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Trust Versus Information in the GE Food Debate

A recent review of survey data has found that Americans are still pretty evenly split over their acceptance of genetically engineered (GE) food. What struck me, though, was this sociologically naive explanation of one difference between supporters and opponents:

The researchers also found that people who pay more attention to the news tend to support GE food more than those who don't.

"Overall, research shows that GE foods are safe and effective, though some people still harbor reservations about it," said Shanahan. "I suspect that the more people are exposed to the news, the more aware they are of biotechnology and, therefore, more supportive of it."

I call Shanahan's explanation naive because it flies in the face of decades of environmental sociology. One of the most robust findings is that providing information has very little effect on people's thinking about an issue. The idea that if we just got the facts out to people they'd change their minds is powerfully appealing, but also wrong.

Let me propose an alternative hypothesis to explain the correlation between GE support and newspaper readership that is more consistent with environmental sociology and psychology. (It's an explanation couched in two extreme "ideal types," with the obvious caveat that the population is actually made up of people on a gradient in between them.) Newspaper readers and GE supporters tend to be middle-class white men. They're people who buy in to the system -- they feel like government and corporations do, or at least can, understand and listen to them. They feel competent in interacting with the system and trying to get what they want from it. They read newspapers because they basically trust information that has been endorsed by prestigious publications, and feel that information written by the system about the system is reliable and useful to them. They trust the results of science to be basically competent and to ask the right questions. And they trust that a combination of the invisible hand and government oversight would keep really bad products off the shelves.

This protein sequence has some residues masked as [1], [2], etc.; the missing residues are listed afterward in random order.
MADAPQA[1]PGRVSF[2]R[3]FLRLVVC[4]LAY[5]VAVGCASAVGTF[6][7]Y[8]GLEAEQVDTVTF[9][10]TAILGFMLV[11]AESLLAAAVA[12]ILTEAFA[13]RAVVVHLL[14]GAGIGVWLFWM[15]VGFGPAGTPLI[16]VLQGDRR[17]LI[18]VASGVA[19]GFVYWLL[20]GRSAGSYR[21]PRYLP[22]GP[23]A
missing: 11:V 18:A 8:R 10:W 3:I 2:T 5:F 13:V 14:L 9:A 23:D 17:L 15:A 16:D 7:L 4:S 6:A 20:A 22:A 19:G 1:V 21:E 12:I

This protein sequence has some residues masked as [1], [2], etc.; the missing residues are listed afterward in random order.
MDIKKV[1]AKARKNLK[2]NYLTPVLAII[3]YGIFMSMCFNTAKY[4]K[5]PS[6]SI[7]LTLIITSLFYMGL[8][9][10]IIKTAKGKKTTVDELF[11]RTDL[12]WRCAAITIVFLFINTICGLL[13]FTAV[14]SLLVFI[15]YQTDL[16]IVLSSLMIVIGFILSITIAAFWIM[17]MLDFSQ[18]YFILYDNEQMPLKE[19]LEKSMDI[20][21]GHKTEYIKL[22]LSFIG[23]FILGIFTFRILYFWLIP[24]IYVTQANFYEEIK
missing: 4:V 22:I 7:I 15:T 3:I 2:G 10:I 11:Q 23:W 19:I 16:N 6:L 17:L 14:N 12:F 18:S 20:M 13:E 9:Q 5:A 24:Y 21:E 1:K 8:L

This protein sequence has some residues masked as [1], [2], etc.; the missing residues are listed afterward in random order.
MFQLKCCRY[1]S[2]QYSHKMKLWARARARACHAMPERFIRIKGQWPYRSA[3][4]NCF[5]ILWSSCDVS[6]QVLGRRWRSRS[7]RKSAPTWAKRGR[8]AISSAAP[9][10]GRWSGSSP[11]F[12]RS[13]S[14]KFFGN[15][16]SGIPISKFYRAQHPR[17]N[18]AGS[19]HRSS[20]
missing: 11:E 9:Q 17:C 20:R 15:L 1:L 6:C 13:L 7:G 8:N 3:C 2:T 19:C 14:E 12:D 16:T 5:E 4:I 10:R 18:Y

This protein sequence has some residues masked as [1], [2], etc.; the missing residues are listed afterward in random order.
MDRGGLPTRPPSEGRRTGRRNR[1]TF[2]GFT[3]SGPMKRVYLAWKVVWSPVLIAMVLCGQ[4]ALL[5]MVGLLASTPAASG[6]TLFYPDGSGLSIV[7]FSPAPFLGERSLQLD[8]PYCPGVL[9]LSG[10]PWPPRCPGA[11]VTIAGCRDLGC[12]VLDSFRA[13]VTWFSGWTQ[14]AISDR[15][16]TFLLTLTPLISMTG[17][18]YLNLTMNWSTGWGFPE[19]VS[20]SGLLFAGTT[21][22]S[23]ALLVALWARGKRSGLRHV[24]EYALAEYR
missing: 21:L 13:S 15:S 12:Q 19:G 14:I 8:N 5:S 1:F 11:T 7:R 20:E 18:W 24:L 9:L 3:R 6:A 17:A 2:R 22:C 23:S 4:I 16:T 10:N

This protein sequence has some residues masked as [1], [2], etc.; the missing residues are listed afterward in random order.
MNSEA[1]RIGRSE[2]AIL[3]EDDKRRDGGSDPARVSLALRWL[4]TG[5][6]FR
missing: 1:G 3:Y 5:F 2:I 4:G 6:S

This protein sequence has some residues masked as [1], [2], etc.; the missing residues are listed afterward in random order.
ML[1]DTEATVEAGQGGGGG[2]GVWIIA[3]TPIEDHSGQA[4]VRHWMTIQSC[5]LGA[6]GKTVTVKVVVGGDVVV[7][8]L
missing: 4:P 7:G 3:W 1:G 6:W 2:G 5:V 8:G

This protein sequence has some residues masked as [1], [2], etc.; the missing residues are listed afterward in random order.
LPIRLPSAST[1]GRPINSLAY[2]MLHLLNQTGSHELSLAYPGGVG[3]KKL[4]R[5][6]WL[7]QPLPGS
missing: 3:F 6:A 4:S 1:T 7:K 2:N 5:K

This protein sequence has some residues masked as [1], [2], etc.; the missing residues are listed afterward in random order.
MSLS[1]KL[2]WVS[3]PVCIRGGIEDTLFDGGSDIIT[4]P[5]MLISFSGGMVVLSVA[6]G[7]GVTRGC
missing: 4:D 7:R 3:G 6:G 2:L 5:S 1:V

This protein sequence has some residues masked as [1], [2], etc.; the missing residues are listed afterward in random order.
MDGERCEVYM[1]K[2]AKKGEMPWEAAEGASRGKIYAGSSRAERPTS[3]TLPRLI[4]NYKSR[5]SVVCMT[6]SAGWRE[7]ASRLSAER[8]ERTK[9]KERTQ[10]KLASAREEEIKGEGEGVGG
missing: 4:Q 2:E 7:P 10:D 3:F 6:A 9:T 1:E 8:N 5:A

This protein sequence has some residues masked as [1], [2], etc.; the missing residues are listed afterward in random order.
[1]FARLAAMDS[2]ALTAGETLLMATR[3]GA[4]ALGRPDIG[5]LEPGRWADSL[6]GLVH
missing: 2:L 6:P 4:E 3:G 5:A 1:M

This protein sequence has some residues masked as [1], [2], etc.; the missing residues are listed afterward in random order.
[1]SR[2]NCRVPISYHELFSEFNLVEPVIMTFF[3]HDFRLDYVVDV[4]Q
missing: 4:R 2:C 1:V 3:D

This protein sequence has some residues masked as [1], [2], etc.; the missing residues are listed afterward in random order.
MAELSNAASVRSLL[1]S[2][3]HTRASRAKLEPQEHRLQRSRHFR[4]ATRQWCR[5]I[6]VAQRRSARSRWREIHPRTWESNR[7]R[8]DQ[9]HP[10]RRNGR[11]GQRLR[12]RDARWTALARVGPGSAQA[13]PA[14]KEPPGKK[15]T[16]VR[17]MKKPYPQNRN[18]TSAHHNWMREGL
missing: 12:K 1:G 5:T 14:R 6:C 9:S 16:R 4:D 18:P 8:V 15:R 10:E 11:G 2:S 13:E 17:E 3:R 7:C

Opponents of GE are just the opposite. They come disproportionately from among women, the poor, and non-whites -- people who have been abused by the system. They have learned to distrust the system because they have seen it ignore or even undercut their values and interests. They don't feel efficacious in their dealings with the system, or even confident in their understanding of it. They don't bother reading the news because it doesn't contain information that's relevant to their lives or their struggle for survival. And they don't trust science, or the government and corporate decision-makers using it. From their perspective, even when science is done rigorously and honestly (which is not always the case), it doesn't ask the right questsions -- scientists' pro-system values critically shape the framing of the questions. So it's no wonder they're suspicious of GE food.

In summary, people's feelings toward GE and their news reading habits are both effects of their trust in the political-economic system. Just showing the "facts" produced by the system* to people who distrust the system is unlikely to change any minds.

*Whether or not the system's facts are true ones is irrelevant here.


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